Thursday, May 9, 2013

Deceiving Ourselves is always Possible



The desk columnist of the Catholic Times says he has always thought of himself as a calm person, not easily agitated by frustrating circumstances, and that he usually doesn't budge from a decision once made. He also considers himself more reflective than emotional, more interested in the thoughts and beliefs of others rather than in their appearance, and not at all interested in frivolous talk, liking to get right to the point in a discussion. And then at the end of this self-assessment, he tells us he has been deceiving himself all these years.

The reason he appears calm, he says, is that he dislikes moving the body about, and is also lazy. The reason he's not easily agitated is because he has slow reflexes and is not practiced in how to show  his emotions.  Because he's not perceptive, he doesn't notice details. He's able to control his anger because he's not strong enough to fight, with fists or with words, so the best thing to do, he discovered, is to remain silent. And the reason he stays with a decision he's made is that he doesn't have the creativity to see another possibility. If being tactless and simple are considered strong points, then at least he can say he has plenty of both.

Because of his torso, he says he has the patience to stay in the same place for some time. When his wife changes her hair style, he says he never notices it. And at a 'gag concert', he says he has difficulty in seeing the humor, the play on words and the wit, admitting to a very dry disposition. He confesses that only discussions with topics that interest him will keep his attention, otherwise he does not participate, and realizes this is a form of selfishness.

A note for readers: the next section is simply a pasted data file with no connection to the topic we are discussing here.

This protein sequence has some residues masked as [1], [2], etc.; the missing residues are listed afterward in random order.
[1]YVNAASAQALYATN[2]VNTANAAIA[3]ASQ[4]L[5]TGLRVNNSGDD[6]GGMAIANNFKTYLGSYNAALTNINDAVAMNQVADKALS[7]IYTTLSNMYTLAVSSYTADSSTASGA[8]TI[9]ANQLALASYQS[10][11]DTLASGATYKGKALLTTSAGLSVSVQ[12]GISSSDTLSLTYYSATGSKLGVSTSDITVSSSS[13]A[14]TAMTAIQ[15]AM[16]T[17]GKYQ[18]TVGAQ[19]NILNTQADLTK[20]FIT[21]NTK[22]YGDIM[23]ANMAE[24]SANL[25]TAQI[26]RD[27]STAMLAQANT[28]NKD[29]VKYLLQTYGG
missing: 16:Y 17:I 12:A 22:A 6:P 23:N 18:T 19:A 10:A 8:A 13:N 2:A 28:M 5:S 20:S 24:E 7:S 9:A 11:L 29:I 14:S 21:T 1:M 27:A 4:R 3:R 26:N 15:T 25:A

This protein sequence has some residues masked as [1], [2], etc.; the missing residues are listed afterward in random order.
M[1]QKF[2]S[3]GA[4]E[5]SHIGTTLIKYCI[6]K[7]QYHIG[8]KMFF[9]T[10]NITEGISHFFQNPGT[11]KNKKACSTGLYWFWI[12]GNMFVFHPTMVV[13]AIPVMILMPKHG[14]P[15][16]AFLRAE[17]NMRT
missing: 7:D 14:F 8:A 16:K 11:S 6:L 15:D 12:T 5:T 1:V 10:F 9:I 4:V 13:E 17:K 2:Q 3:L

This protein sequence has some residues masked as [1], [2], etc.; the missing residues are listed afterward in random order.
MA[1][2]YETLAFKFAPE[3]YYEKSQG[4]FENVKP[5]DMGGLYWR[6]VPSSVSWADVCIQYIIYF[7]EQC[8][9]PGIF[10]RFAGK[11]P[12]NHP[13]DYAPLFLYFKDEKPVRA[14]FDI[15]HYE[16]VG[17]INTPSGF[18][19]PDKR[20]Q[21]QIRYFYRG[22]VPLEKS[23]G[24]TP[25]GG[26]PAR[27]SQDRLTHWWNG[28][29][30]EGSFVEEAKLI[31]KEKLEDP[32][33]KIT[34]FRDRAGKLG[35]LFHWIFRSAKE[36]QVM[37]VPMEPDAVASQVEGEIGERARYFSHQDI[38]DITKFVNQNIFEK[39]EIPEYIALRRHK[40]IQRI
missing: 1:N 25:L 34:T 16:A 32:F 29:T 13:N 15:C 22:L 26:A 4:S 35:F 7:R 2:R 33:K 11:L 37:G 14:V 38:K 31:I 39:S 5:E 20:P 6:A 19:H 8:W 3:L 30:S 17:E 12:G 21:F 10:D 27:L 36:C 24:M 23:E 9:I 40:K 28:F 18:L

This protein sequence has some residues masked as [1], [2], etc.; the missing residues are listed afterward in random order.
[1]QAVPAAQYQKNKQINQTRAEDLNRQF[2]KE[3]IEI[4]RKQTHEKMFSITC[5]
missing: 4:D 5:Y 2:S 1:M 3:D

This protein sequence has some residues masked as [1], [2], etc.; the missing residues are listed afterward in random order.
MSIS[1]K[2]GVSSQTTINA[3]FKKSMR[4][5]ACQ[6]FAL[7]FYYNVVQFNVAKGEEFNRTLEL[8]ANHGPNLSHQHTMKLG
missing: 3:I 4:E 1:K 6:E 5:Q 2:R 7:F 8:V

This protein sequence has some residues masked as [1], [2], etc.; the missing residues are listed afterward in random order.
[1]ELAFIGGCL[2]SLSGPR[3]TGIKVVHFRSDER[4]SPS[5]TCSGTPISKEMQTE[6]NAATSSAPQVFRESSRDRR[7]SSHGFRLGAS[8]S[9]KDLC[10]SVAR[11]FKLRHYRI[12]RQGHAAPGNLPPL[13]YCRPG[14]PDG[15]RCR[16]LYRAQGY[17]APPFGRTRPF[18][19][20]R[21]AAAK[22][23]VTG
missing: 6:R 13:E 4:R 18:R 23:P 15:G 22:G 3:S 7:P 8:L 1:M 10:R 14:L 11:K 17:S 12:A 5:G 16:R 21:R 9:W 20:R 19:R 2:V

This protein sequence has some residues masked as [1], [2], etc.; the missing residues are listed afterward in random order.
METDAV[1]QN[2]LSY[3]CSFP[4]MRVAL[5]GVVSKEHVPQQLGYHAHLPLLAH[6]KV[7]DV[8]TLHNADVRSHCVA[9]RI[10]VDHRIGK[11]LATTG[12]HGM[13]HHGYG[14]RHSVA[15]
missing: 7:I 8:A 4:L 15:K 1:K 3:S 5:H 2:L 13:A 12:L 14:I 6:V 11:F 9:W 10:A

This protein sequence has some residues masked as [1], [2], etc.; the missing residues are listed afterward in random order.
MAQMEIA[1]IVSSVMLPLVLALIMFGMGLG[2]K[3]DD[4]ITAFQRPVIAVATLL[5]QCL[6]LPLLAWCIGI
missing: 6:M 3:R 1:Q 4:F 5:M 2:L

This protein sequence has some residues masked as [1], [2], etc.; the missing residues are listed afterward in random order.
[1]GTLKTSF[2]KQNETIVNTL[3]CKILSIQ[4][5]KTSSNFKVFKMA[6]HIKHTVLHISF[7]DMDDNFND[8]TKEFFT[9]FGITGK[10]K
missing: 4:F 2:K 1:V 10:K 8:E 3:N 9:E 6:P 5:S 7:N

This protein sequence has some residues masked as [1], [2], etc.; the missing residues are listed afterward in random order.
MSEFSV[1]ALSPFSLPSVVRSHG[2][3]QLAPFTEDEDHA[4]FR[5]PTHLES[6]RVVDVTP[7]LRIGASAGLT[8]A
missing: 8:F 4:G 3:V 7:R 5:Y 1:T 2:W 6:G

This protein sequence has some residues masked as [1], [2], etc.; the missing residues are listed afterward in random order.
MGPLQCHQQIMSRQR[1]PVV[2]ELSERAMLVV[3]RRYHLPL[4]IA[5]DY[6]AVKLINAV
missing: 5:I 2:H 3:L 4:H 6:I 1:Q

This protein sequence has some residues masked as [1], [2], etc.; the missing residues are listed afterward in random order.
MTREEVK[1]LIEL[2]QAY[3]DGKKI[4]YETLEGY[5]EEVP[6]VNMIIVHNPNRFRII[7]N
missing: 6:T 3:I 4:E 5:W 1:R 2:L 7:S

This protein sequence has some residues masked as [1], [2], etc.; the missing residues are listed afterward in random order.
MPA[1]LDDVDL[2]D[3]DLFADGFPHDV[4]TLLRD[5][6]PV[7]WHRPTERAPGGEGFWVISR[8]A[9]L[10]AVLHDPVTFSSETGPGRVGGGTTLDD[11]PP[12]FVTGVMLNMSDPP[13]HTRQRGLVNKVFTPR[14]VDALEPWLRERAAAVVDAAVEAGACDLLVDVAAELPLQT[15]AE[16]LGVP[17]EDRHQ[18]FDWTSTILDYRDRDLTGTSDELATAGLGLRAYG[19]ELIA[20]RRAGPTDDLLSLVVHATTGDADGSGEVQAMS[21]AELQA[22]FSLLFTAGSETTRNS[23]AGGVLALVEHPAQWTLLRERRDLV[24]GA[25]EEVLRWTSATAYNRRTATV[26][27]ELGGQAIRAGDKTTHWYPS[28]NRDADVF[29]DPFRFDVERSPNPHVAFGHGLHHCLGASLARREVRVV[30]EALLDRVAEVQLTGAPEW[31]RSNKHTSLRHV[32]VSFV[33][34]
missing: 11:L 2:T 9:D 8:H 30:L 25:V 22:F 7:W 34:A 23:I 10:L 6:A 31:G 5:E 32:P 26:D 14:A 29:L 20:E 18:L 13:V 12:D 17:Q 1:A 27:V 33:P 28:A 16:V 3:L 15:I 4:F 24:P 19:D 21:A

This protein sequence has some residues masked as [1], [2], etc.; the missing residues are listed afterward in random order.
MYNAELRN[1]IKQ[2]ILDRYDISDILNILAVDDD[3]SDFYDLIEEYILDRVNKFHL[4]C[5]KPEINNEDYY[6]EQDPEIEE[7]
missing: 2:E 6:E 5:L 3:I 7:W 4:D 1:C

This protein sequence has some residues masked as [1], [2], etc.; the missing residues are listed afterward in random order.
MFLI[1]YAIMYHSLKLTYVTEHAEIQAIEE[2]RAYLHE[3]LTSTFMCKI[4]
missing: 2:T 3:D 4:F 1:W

With life full of contradictions and conflict, he wonders about the possibility of achieving harmony and unity. He looks within himself and sees a great many contradictions, which he believes causes many to see him differently than he sees himself.

In the pre-modern society, stick-to-itiveness was considered a virtue; in the pluralist society of today, this has changed and the 'live and let live' is in vogue. Since we have difficultly understanding ourselves, he believes it's simply pride to think we can understand the other, which at times can become prejudicial thinking and discrimination.

The Catholic Church has great difficulty with the relativism of post-modernism but there is something positive in this viewpoint, he says. It encourages us to leave our narrow way of looking at life and accept or at least see the possible relevance of other points of view. We should not be too quick to judge another's intentions with our own measuring standards. Even if it's something we do not understand or agree with, it's a way of not closing the  possibility of dialogue, enabling us to relate more easily with others. Some skepticism is understandable but when it becomes cynicism the results can be lethal.

                                                                                                                                                                                                                                                  

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